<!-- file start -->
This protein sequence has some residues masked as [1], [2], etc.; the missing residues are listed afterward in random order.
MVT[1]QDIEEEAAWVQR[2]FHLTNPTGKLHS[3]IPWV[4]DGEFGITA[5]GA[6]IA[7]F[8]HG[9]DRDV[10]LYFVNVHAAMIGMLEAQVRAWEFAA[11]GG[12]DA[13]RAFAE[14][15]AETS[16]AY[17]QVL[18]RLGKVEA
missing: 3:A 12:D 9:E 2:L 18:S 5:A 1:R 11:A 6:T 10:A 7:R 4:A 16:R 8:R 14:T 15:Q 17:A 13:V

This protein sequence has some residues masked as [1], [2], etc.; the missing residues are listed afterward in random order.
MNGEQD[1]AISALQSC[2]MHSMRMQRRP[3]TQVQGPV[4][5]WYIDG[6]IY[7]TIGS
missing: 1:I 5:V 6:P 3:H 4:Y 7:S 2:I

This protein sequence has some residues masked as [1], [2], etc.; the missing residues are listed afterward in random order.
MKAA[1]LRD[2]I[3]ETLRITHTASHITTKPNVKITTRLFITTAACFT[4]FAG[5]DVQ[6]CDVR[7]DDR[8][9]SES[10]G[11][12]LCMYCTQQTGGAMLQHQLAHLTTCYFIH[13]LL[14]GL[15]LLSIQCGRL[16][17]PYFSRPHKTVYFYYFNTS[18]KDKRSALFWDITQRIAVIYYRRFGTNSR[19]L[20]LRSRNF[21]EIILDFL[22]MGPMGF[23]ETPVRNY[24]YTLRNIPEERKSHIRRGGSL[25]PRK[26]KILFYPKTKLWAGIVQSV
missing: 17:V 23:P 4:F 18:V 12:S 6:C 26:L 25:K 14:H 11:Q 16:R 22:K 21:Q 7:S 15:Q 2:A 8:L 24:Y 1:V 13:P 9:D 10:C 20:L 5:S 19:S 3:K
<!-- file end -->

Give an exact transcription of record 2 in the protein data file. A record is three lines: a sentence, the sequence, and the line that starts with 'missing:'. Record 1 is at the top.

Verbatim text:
This protein sequence has some residues masked as [1], [2], etc.; the missing residues are listed afterward in random order.
MNGEQD[1]AISALQSC[2]MHSMRMQRRP[3]TQVQGPV[4][5]WYIDG[6]IY[7]TIGS
missing: 1:I 5:V 6:P 3:H 4:Y 7:S 2:I